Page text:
Last-minute giveaway bonanza - You can bet that everyone who entered our apartment in that final week before the move was exuberantly showered with an array of last minute detritus: One of my friends was very excited about my collection of 2008 Sunday NY Times - (they will supply her rabbit with bedding for months to come), and several jars of pickles went to my in-laws (my father-in-law shares my pickle addiction), and despite our commitment to drink as much as possible in the weeks leading to our departure, our leftover liquor cabinet was a boon to thirsty friends.

Leave a housewarming gift - And no, I don't mean your old toilet brush, but if you are making a long trek, consider leaving behind some nice items (wine, olive oil) that won't travel well and are heavy, as well as some cleaning supplies, which are always useful when moving.

Let Your Boxes Ride the Rail - Although we didn't go this route, another environmentally and economically sound way to move belongings around the country is on Amtrack. Keep in mind that there are restrictions on box sizes and weights, but a couple of my friends have used this service for several moves and all highly recommend it.

Travel Light - However you choose to make your way cross country or across your city, be sure you are driving a fuel efficient vehicle. Ours looked so tiny that a friend at our first stop in Chicago asked why we didn't spend the extra hundred dollars for a more spacious car; she thought it was a rental!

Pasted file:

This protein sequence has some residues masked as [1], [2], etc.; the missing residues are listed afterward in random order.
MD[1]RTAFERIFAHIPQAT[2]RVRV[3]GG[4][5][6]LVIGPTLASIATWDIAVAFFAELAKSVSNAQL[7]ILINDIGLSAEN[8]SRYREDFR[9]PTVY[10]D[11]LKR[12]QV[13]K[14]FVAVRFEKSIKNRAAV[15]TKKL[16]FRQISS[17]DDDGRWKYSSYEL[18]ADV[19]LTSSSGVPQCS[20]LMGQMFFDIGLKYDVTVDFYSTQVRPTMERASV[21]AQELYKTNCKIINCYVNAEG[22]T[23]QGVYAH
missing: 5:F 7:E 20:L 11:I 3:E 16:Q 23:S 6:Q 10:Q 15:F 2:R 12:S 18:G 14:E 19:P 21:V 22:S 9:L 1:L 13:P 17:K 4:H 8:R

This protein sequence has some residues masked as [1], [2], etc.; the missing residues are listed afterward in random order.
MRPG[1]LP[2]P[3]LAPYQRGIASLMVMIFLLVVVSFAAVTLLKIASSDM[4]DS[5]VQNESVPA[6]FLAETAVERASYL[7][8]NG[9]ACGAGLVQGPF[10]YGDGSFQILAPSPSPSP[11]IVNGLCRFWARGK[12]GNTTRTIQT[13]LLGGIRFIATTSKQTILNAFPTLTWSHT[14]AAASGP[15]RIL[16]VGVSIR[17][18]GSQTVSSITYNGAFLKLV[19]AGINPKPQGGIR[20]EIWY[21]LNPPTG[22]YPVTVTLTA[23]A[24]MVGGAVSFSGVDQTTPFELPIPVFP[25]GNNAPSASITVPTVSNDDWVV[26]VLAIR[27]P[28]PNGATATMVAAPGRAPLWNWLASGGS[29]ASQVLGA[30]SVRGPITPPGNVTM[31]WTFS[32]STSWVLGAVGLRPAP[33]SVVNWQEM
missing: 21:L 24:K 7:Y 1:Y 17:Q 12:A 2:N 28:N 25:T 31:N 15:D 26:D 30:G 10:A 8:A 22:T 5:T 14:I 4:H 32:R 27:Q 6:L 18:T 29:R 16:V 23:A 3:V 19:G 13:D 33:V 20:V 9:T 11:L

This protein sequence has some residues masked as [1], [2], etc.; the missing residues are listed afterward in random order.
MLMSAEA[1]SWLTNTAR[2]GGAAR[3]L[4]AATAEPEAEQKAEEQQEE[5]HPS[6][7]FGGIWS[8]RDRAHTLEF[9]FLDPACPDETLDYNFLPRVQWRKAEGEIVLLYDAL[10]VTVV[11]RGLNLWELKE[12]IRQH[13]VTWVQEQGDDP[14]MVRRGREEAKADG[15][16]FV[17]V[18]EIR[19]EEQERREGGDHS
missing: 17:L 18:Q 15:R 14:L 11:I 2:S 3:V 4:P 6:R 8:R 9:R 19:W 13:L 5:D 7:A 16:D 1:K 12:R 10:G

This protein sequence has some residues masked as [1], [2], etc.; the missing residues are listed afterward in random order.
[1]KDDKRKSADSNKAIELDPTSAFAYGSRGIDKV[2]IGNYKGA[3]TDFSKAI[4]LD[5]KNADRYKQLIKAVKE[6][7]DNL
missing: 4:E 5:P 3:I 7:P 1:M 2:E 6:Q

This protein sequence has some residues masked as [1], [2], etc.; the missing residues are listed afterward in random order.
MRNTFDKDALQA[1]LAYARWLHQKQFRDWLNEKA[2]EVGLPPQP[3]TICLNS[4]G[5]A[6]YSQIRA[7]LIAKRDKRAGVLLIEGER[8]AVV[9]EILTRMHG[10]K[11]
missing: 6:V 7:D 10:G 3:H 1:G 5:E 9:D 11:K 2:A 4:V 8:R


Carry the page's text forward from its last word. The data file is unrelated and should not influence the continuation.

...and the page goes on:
It wasn't - we drove my Toyota Corolla across and kept track of the mileage, which varied depending on weather conditions, road (highway vs. secondary), and speed, but we averaged about 32-34 mpg with a pretty loaded car.

Toonces the Driving Cat says:
"Here are a few tips for getting the most out of your gas mileage:"

  • Travel as lightly as possible - less weight = better fuel efficiency
  • Remove any unnecessary racks, bikes, or anything else that might cause drag
  • Be sure your tires are properly inflated
  • Get a tune up before you go - a properly tuned engine will run much more efficiently
  • Air condition sparingly - enough to keep you from overheating, but not to chill the car (no sweaters or scarves in mid-July!)
For more fuel efficiency tips, check out Popular Mechanic's recent article, "10 Quick Fuel Efficiency Tips to Beat the Gas Crunch".

2 comments:

sheldonu said...

Dear Picklepuss,
It it is I, your father-in-law.
Just writing to disabuse you and your readers of your foul calumny regarding my alleged pickle dependency (much more PC).
I can stop eating pickles anytime I want. Today, for example, I forswore the briny goodies from bedtime 'til half past ten. And anyway, everyone knows that Gherkins don't count.
You, on the other hand....

Love from scenic New England

Derry said...

Hi there

Just a note to say I like the angles you are hitting on this blog and not to forget WWOOF when discussing your 'organizations to help change the world'.

WWOOF already has done so much to educate people about sustainable ways of living.

I'm developing a space called WWOOF*ed where past and present people can share their stories and adventures of life lived and learned sustainably.

The URL is http://reli.sh

Hope you can check it out...

best wishes

Derry